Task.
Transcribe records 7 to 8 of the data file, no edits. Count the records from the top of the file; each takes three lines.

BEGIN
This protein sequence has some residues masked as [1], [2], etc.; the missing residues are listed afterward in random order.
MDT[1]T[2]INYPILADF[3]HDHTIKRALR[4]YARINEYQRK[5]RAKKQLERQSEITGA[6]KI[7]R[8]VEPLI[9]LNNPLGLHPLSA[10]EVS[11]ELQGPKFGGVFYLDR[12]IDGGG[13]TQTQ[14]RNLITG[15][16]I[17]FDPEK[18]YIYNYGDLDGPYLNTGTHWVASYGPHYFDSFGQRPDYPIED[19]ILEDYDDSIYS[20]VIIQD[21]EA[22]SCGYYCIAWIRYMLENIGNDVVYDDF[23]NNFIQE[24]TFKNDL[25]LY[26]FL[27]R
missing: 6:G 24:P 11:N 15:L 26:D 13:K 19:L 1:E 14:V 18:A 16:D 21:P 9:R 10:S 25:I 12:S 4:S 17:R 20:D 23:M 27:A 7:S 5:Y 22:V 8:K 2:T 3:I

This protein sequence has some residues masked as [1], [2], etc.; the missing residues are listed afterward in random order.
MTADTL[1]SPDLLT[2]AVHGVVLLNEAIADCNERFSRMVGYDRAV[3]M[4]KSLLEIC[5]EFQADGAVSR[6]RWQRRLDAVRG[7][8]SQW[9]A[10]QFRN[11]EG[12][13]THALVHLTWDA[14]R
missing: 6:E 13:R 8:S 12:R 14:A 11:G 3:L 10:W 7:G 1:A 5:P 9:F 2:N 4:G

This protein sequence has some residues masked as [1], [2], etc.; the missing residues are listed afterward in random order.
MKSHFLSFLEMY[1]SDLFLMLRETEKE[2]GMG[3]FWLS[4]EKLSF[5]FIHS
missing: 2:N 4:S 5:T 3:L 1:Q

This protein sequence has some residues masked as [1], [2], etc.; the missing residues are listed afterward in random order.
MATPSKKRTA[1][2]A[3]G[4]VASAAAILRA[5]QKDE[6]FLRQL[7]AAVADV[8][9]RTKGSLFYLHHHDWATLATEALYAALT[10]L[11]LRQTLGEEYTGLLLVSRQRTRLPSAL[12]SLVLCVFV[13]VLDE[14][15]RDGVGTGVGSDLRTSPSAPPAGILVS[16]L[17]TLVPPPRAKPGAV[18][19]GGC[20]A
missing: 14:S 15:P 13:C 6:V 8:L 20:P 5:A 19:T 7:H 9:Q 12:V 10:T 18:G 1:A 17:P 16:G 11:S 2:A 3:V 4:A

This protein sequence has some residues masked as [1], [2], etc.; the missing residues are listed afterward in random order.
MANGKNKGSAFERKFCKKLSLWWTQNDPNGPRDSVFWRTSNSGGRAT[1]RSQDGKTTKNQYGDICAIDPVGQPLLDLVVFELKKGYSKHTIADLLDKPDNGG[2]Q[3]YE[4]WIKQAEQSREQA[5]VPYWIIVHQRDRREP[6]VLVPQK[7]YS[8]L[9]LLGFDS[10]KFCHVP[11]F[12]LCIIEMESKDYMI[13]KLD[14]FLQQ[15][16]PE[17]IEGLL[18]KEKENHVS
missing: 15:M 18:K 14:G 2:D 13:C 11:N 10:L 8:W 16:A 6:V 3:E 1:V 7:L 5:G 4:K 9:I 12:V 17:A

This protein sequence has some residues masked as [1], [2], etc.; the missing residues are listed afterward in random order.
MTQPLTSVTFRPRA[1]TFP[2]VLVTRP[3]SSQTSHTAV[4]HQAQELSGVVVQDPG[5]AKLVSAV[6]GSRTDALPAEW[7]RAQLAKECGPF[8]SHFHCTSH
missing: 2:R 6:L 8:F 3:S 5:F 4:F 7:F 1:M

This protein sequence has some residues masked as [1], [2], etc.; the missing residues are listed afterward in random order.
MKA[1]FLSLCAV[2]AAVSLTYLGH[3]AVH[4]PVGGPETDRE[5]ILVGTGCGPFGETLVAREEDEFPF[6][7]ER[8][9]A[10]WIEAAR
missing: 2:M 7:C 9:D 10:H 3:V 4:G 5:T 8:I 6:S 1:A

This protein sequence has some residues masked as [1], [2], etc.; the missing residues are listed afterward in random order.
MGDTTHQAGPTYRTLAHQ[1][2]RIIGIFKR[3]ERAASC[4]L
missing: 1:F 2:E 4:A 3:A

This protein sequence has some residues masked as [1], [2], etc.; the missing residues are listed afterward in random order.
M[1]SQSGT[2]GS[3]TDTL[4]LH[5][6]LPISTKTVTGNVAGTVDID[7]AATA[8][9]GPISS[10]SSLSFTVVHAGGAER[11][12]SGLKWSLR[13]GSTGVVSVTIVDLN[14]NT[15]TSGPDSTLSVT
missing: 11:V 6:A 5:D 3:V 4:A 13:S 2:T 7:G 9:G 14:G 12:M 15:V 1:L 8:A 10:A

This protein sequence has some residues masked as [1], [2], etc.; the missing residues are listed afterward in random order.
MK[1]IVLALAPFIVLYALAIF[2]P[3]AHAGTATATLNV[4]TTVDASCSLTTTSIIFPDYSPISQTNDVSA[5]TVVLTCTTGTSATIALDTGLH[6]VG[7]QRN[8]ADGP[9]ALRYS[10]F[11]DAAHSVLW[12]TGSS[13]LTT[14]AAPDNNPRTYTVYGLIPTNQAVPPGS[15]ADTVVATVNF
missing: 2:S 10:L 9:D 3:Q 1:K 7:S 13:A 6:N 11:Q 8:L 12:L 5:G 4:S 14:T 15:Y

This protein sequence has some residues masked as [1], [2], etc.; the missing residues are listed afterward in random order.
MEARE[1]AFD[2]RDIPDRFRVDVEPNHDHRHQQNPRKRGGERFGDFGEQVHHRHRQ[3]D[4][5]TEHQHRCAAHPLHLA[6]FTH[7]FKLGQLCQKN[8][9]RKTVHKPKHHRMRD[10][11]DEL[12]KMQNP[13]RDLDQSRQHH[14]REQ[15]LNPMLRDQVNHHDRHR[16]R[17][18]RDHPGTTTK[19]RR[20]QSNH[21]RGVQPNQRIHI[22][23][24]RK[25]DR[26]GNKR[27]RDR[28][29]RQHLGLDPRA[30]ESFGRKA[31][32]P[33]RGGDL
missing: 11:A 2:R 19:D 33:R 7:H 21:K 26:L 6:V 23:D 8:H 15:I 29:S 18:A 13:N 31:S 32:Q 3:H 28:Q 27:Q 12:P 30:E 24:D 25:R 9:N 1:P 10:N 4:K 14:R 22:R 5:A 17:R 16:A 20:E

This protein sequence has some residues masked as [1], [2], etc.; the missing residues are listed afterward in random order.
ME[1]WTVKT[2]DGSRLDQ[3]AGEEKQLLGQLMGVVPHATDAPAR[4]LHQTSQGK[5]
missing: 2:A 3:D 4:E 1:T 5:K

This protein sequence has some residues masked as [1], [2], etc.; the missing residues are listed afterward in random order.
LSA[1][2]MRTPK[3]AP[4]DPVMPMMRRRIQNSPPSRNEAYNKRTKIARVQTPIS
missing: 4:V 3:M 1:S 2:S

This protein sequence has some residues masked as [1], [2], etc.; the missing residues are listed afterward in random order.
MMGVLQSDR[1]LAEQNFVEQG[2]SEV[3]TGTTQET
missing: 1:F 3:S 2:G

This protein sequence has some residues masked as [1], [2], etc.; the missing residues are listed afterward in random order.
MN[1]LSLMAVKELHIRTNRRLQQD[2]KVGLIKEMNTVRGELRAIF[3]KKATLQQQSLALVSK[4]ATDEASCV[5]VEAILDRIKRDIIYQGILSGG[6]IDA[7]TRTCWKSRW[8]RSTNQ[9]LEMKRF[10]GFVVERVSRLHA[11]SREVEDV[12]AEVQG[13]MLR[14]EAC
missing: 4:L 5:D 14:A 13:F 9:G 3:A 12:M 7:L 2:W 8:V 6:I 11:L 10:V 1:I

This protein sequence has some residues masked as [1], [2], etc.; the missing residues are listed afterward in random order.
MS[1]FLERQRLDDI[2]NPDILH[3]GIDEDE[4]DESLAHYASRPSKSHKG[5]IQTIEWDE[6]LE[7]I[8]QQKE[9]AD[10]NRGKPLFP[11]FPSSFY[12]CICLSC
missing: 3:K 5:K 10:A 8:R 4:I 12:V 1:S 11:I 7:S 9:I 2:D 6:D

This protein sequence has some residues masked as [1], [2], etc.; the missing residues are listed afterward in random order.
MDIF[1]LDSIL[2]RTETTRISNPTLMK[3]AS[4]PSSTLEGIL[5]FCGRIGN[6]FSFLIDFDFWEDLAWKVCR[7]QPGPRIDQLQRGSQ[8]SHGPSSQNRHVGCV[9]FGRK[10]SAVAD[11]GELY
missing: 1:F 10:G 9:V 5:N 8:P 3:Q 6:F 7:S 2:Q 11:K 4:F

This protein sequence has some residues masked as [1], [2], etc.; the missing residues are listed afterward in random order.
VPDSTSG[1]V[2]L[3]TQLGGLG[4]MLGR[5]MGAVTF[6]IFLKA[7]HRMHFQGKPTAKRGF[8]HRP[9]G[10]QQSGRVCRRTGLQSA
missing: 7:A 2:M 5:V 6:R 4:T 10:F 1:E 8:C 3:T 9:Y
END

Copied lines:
This protein sequence has some residues masked as [1], [2], etc.; the missing residues are listed afterward in random order.
MKA[1]FLSLCAV[2]AAVSLTYLGH[3]AVH[4]PVGGPETDRE[5]ILVGTGCGPFGETLVAREEDEFPF[6][7]ER[8][9]A[10]WIEAAR
missing: 2:M 7:C 9:D 10:H 3:V 4:G 5:T 8:I 6:S 1:A

This protein sequence has some residues masked as [1], [2], etc.; the missing residues are listed afterward in random order.
MGDTTHQAGPTYRTLAHQ[1][2]RIIGIFKR[3]ERAASC[4]L
missing: 1:F 2:E 4:A 3:A